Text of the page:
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Opening Arguments

A period of transition

I hope he's wrong, but I've entertained the thought a time or two myself:

On paper, given Obama’s record, this election should be a cakewalk for the Republicans. Why isn’t it? I am afraid the answer may be that the country is closer to the point of no return than most of us believed. With over 100 million Americans receiving federal welfare benefits, millions more going on Social Security disability, and many millions on top of that living on entitlement programs–not to mention enormous numbers of public employees–we may have gotten to the point where the government economy is more important, in the short term, than the real economy. My father, the least cynical of men, used to quote a political philosopher to the effect that democracy will work until people figure out they can vote themselves money. I fear that time may have come.

And I think Walter Russell Mead has a good handle on what's really going on:

As regular readers know, our view is that the US stands at an uncomfortable transition point between eras. We are between social models. The blue model of twentieth century mass production, mass consumption society based on stable corporate oligopoly, bloc voting and government regulation in a relatively closed national economy has foundered and it cannot, so far as we can see here, be restored. But we have at best only a very dim and incomplete sense of what could replace it.

This means that we are at a moment of maximum discomfort nationally, and we want our politicians and leaders to fix things — but that neither party really knows what to do. On the whole, the Democrats stand for restoring the blue model and Republicans oppose that and so far, so good. The choices between the parties seem to be growing more clear as the problems resulting from the decay of the blue model take a larger toll.

Yet neither party can offer the smooth path to a stable and affluent future that voters want. The Democrats know what they want but can’t deliver it because it is undeliverable. The Republicans know what they don’t want but are not able to describe the future they would like to see — much less show how they can manage the transition fairly and kindly because they don’t really know what the goal looks like.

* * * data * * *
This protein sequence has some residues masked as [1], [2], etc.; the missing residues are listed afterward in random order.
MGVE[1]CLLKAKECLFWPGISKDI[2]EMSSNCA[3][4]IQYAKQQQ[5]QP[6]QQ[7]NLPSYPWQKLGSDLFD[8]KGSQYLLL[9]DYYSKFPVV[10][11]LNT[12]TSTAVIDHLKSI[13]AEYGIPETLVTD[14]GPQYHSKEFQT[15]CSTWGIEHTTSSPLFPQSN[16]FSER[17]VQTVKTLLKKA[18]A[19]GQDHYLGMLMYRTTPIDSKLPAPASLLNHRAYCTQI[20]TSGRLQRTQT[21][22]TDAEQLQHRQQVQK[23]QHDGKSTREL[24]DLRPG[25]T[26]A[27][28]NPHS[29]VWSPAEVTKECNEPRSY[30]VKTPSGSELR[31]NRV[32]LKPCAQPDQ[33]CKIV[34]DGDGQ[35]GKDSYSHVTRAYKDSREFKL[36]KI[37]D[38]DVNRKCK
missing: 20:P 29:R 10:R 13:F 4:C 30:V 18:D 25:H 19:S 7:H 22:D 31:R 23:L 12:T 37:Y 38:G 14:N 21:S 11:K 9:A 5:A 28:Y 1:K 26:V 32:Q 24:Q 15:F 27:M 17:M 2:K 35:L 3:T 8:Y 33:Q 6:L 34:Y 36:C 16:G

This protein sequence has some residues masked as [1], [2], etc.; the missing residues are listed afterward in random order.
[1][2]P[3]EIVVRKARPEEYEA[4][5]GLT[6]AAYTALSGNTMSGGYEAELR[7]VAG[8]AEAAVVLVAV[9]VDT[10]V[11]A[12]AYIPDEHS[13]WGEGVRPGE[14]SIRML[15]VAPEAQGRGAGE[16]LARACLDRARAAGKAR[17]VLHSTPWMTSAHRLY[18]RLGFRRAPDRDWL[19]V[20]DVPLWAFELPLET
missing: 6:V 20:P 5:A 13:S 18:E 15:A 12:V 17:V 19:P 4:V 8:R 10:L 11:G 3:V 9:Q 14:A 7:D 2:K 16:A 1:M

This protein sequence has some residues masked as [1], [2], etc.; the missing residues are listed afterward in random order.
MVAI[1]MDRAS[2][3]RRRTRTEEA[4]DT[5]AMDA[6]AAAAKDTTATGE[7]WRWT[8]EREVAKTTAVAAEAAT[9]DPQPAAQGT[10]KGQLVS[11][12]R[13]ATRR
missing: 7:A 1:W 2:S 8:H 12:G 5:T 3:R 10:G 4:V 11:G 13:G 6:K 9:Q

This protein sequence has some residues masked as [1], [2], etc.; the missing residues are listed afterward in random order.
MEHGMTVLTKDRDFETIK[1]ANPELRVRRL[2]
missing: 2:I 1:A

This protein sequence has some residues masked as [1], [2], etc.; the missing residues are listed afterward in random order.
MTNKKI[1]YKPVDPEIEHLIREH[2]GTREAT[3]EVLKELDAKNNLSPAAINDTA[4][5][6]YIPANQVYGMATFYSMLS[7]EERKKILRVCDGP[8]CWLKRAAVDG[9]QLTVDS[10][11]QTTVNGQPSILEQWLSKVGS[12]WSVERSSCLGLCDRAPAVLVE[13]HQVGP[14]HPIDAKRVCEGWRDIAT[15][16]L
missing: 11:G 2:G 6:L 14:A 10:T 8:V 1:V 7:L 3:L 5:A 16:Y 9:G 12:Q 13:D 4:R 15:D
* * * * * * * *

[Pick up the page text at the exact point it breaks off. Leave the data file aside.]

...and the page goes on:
I think most Americans realize, at least on some level, how bad things have gotten under the old model and that we have to move to a new model. But nobody wants to think about the transition, so we're pretending it's up there in the future somewhere instead of being upon us. The Republicans are the scarier party right now because they're at least marginally less committed to the old model.

(Via Instapundit)


Rebecca Mallory
Mon, 09/10/2012 - 2:16pm

The political philosopher the father quoted may have been  Alexander Tytler who is credited with writing: A democracy is always temporary ;  it simply cannot exist as a permanent form of government. A democracy will continue to exsist up until the time that the voters discover they can vote themselves generous gifts from the public treasury.  From that moment on, the majority always votes for the candidates that promise the most benefits from the public treasury with the result that every democracy will finally collapse due to loose fiscal policy, which is always followed by a dictatorship.

That is the reason that Obama's re-election should be a slam dunk.  There is a tipping point where the number of takers of wealth out number the number of creators of wealth, and we have probably reached that point.

In an interesting article by Mort Zuckerman, the number of people on Social Security Disability is now 11 million people (who do not work and collect a check). That number has doubled under the Obama administration.  Social Security Disability has become a defacto slush fund for the Obama re-election campaign. This is precisely Tytler's point.


Alexis de Tocqueville stated much the same idea: The American republic endure until politicians realize they can bribe the people with their own money.

Politicians of both parties have apparently learned that lesson.